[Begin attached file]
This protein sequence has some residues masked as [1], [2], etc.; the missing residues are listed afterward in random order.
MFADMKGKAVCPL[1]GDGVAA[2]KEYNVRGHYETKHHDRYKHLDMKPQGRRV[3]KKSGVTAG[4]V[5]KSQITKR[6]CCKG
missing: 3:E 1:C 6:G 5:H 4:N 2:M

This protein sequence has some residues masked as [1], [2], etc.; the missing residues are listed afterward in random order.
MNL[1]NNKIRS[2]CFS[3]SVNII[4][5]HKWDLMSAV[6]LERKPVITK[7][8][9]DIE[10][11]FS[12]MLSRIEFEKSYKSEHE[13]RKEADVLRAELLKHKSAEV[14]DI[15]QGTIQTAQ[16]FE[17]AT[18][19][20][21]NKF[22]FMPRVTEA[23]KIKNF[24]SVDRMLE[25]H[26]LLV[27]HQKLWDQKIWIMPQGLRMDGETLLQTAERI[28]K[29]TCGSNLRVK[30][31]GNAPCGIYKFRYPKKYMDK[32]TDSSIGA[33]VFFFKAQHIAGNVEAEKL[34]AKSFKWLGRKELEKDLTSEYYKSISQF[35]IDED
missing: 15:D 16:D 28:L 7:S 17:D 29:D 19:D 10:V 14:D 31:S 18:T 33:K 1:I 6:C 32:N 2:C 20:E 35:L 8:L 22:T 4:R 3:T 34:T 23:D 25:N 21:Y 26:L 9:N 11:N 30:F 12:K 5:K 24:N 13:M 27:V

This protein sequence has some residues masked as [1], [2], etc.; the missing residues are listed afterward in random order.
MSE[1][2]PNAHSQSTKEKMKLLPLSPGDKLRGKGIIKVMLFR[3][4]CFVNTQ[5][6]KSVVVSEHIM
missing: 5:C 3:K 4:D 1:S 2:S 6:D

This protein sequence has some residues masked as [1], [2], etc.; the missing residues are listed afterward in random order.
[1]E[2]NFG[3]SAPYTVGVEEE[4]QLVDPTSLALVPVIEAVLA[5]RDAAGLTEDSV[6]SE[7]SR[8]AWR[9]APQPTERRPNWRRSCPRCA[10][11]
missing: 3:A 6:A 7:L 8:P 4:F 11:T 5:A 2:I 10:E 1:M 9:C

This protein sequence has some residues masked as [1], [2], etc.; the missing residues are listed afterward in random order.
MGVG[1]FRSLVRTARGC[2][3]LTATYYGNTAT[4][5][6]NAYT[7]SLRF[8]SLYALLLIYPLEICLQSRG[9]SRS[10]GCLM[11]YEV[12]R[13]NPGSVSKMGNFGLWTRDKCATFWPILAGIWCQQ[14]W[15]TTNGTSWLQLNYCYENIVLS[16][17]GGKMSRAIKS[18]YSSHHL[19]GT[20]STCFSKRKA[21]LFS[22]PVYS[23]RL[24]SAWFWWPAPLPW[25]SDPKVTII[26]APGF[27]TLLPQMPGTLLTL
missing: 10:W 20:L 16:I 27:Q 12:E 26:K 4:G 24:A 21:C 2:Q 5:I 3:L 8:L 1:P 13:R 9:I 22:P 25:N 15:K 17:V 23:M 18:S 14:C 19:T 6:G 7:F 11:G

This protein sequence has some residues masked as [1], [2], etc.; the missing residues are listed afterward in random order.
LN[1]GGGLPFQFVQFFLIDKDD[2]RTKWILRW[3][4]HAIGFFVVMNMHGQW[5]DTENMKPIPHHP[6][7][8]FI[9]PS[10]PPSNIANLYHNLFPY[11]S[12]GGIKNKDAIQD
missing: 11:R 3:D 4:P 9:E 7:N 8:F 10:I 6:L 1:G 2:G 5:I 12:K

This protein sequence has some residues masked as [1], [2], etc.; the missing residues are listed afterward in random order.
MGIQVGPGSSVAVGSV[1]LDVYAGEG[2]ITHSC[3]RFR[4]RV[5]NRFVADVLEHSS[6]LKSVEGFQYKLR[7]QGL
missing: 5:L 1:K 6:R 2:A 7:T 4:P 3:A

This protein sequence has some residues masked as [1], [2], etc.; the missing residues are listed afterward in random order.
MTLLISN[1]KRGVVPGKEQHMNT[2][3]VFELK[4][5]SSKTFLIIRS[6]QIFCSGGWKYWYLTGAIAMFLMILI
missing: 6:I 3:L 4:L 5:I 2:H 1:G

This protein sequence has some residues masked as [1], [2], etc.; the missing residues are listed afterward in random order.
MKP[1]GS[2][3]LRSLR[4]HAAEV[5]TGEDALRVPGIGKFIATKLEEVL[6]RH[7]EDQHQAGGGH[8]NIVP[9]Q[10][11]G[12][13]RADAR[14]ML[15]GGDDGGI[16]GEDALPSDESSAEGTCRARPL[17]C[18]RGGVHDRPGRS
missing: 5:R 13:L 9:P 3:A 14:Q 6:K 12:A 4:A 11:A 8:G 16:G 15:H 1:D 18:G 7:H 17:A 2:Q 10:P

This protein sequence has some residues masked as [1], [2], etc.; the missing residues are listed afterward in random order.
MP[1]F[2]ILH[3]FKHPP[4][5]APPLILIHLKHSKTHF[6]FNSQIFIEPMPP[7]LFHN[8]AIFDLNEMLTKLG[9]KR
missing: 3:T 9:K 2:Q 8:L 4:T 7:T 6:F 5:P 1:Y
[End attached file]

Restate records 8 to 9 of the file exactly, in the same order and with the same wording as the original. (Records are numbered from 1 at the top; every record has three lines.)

This protein sequence has some residues masked as [1], [2], etc.; the missing residues are listed afterward in random order.
MTLLISN[1]KRGVVPGKEQHMNT[2][3]VFELK[4][5]SSKTFLIIRS[6]QIFCSGGWKYWYLTGAIAMFLMILI
missing: 6:I 3:L 4:L 5:I 2:H 1:G

This protein sequence has some residues masked as [1], [2], etc.; the missing residues are listed afterward in random order.
MKP[1]GS[2][3]LRSLR[4]HAAEV[5]TGEDALRVPGIGKFIATKLEEVL[6]RH[7]EDQHQAGGGH[8]NIVP[9]Q[10][11]G[12][13]RADAR[14]ML[15]GGDDGGI[16]GEDALPSDESSAEGTCRARPL[17]C[18]RGGVHDRPGRS
missing: 5:R 13:L 9:P 3:A 14:Q 6:K 12:A 4:A 11:A 8:G 16:G 15:H 1:D 18:G 7:H 17:A 2:Q 10:P